This week, about 100 world leaders gathered to attend the 76th session of the United Nations General Assembly (UNGA 76), with some of the leaders taking the opportunity to increase their climate finance pledges to help developing countries tackle climate change. President Biden’s pledge to increase climate finance to $11billion attracted the most attention. While these new pledges are welcome, it is vital to stress the point that rich countries still owe poor countries trillions of dollars and a minimum of $100 billion to Africa to urgently help the continent address the twin challenges of climate catastrophe and the impact of the COVID-19 pandemic. It is instructive that despite the fanfare that greeted UNGA and the climate pledges, the plight of Africa actually received very little attention from world leaders.
Recently, because of the unprecedented floods in Western countries, rich countries are beginning to awaken to the devastating impact of climate change and the need for emergency measures to deal with climate change-induced loss and damage within their territories. However, Africa and many poor countries around the world have long been living with the crippling impact of climate change and much of this impact has not been fully appreciated by rich countries who are mostly responsible for climate change.
Indeed, the African climate change context had passed dangerously-epic proportions. Nigeria, for example, has witnessed intense and unprecedented scale of flooding in the past 5 years. The International Federation of the Red Cross and Crescent Societies reports that in September 2020 alone, torrential rainfall, river floods, and flash floods affected 192,594 people across 22 states in Nigeria (including 826 injuries, 155 fatalities, and 24,134 displacements). Little, if any of this, was reported by international news agencies.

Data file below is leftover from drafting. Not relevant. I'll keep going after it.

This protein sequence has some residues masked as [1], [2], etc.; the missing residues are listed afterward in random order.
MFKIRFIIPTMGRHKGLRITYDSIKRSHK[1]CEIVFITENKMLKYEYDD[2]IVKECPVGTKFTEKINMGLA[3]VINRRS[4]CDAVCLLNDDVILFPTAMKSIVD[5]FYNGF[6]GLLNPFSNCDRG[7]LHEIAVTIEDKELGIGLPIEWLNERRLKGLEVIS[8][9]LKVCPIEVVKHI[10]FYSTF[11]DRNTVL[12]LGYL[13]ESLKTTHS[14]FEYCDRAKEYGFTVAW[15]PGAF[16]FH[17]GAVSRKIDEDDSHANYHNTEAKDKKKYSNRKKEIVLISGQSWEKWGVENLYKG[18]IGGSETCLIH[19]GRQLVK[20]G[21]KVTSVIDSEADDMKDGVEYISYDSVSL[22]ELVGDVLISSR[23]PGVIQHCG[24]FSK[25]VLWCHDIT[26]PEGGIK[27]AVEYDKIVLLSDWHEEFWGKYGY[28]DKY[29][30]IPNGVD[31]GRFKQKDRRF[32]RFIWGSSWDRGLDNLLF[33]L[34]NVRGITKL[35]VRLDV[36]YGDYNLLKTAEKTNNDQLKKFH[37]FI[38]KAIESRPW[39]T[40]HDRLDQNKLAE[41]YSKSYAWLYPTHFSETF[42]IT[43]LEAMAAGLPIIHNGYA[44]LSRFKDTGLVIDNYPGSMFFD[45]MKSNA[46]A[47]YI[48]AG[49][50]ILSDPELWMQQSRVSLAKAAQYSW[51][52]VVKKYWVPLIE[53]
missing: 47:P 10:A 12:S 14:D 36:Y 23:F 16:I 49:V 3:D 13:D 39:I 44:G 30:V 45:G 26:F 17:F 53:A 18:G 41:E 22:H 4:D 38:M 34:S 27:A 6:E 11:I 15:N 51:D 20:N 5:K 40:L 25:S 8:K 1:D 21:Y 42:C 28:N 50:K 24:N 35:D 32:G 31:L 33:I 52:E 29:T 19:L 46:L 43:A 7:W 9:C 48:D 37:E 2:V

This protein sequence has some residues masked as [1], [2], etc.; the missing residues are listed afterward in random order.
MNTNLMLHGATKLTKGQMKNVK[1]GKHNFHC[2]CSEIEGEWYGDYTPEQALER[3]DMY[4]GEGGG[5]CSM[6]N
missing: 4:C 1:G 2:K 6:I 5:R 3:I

An estimated 27 to 53 million people in Nigeria might have to relocate with a (0.5 m) increase in sea level. Sea level rise is threatening other low-lying countries in Africa with research suggesting that cities like Abidjan, Cape Town, and Dar es Salaam will be totally submerged with (1.0m) global sea level rise. At the same time, oil and diamond-mine infrastructure in coastal African countries worth trillions of dollars are very susceptible to sea level rise and coastal erosion.
Climate change is also causing a decrease in production of many staple foods in Africa. About 86 per cent of Africa’s agriculture is rain-fed, implying that even moderate variations in rainfall, temperature and precipitation patterns could have immediate impact on agricultural production. Analysts determine that climate change will reduce crop productivity by up to 20 per cent, 30 per cent and, in some cases, 50 per cent over the next 20 or 30 years. Again, the anticipated loss runs into several billions of dollars and the situation is bound to worsen food and other dimensions of insecurity in Africa.
According to recent preliminary estimates, the total economic impact of climate change, which has been worsened by the COVID-19 pandemic could cost Africa $200 billion annually by 2070. The real number may well be far beyond that. For example, a study by the UK’s Department for International Development (DFID) now merged with the Foreign and Commonwealth Office (FCO) indicated that climate change could cost Nigeria alone $460 billion by 2050.